About Fostering

When families struggle to provide for the safety of their own children, Erie County Child Protective Services must remove these children and place them in foster care or with an appropriate relative until the risk to their safety is substantially decreased.

Children placed in foster care may have been neglected, abused, or have no one to care for them. As the incidence of domestic violence, substance abuse, and mental health issues continue to escalate, more children in our community are in need of support.

Erie County Department of Social Services works in conjunction with the agencies listed in this website to provide foster placement and training for those interested in becoming foster parents. We encourage you to meet with representatives from each of the agencies whose approach and philosophy are most consistent with your outlook and values.

 

Why foster?

Erie County has a need for supportive foster families to temporarily provide hundreds of our most vulnerable children with stable, nurturing homes.

Foster parents must have unlimited compassion for emotionally, and sometimes physically wounded children. Foster parenting is a specialized and demanding mission, but extremely rewarding.

As a foster parent, you are responsible for the temporary care and nurturing of a child who has been placed outside his or her own home. During a time of disruption and change, you are giving a child a home. At the same time, your role includes working with a caseworker and the child’s family so that the child can return home safely, when appropriate.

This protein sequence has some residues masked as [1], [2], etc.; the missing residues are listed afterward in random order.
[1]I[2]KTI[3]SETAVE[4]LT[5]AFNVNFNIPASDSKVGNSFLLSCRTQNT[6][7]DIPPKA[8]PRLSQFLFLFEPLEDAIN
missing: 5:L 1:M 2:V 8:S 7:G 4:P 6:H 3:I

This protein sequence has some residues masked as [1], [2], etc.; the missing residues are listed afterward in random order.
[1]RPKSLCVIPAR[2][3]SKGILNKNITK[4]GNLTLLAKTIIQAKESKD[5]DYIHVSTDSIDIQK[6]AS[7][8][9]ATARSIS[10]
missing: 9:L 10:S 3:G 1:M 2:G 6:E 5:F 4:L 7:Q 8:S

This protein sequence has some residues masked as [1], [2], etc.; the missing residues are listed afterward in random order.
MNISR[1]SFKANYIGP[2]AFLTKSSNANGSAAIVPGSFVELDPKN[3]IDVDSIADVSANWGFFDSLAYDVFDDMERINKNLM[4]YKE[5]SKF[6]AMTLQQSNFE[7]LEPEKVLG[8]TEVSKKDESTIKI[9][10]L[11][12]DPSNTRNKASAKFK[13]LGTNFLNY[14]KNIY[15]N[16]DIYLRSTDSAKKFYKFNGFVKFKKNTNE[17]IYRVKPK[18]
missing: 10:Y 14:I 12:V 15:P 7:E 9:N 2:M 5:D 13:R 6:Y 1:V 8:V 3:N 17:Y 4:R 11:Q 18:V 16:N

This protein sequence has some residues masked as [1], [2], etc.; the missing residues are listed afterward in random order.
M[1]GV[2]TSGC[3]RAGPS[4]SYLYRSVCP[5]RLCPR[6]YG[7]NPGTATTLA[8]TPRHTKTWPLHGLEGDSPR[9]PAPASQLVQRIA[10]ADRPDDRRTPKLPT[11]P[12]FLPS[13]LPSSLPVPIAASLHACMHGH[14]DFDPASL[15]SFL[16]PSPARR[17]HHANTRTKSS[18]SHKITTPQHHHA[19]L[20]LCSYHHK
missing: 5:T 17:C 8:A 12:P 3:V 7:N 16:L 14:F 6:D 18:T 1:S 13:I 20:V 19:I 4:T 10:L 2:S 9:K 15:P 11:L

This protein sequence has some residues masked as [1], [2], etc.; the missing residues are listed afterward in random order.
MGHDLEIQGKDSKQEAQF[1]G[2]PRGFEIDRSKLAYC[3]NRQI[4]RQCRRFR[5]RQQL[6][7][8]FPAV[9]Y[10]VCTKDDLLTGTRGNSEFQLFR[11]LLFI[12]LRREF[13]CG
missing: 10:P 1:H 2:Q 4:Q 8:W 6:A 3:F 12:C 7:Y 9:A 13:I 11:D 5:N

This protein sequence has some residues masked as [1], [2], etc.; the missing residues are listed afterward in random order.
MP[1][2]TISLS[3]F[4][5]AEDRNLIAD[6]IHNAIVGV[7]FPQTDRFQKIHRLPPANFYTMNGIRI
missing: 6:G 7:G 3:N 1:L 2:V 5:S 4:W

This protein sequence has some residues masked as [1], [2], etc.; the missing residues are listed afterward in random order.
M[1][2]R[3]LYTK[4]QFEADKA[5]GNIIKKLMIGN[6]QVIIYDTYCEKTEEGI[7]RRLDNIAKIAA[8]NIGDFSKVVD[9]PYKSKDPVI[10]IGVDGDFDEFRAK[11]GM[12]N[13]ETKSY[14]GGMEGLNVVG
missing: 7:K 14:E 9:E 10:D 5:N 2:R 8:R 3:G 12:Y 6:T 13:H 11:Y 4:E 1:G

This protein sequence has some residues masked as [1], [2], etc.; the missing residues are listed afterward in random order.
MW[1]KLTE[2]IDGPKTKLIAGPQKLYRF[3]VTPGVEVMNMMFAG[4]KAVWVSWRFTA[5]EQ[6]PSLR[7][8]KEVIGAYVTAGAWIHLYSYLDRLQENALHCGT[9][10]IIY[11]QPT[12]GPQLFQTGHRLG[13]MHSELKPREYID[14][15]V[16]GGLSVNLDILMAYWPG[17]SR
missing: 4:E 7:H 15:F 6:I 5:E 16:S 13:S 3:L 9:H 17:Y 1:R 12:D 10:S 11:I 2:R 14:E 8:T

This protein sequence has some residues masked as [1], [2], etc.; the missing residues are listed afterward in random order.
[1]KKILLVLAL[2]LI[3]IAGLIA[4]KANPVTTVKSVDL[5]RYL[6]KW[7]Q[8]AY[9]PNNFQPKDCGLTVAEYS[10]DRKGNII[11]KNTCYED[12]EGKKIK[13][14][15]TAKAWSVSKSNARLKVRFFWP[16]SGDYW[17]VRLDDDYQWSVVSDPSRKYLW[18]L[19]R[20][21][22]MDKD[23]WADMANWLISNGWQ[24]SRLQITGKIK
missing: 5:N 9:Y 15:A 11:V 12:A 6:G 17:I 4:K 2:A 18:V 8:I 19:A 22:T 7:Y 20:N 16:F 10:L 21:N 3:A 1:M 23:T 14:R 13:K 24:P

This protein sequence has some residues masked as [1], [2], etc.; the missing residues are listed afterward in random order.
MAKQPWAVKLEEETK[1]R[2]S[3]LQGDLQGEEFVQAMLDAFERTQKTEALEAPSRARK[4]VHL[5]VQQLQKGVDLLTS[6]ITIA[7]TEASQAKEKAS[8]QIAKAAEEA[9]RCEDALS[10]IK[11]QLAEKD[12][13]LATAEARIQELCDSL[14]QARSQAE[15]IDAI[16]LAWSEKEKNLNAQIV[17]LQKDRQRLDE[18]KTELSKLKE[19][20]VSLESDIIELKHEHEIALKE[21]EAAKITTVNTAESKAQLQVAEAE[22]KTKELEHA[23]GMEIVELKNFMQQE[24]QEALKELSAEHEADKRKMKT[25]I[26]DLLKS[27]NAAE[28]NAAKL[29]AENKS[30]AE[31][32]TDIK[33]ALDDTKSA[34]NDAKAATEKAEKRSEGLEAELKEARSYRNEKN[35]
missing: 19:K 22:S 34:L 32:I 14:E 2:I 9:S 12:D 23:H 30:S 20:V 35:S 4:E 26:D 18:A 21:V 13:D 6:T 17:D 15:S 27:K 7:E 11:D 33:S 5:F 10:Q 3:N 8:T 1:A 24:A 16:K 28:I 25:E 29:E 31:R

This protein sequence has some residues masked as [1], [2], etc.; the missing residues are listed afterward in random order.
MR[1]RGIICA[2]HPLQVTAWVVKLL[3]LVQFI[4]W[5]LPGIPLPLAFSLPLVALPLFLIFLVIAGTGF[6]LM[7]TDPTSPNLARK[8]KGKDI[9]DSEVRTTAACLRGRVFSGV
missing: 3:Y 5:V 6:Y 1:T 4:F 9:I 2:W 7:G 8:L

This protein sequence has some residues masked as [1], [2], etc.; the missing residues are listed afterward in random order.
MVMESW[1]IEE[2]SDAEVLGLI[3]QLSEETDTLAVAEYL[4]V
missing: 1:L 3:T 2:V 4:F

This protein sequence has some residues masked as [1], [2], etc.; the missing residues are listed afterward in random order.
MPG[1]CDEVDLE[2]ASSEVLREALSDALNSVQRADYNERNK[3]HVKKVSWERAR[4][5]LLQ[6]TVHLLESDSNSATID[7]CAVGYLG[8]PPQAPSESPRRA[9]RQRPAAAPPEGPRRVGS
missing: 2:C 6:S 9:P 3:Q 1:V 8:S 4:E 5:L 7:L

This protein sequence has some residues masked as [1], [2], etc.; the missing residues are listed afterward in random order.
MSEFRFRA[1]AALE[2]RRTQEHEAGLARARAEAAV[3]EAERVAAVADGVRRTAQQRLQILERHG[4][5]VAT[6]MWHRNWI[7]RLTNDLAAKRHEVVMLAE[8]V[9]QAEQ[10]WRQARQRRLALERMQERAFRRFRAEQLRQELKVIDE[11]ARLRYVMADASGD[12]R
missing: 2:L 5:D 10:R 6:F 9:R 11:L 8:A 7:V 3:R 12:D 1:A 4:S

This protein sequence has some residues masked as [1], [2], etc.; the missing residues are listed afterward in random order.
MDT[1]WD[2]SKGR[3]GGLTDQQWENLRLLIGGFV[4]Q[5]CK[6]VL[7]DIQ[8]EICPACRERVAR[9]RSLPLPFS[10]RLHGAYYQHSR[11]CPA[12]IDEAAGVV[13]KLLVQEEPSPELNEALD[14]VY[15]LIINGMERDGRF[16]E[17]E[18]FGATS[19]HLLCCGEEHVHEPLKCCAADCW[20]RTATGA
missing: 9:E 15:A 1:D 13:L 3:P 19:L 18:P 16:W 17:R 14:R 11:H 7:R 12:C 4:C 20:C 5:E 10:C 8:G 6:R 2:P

Support for foster parents

As a foster parent, you are part of a “team” working together for the sake of the child. Generally, the team consists of the foster parents, the birth parents, the child, the caseworker, and the law guardian. (In some cases, the birth parents may have had their parental rights terminated.) It may also include service providers, health care providers, and other family members. This means that you are not alone in caring for the child. You have support. It also means that you meet with the child's family in visits and case conferences, and you keep the caseworker up-to-date on how the child is doing.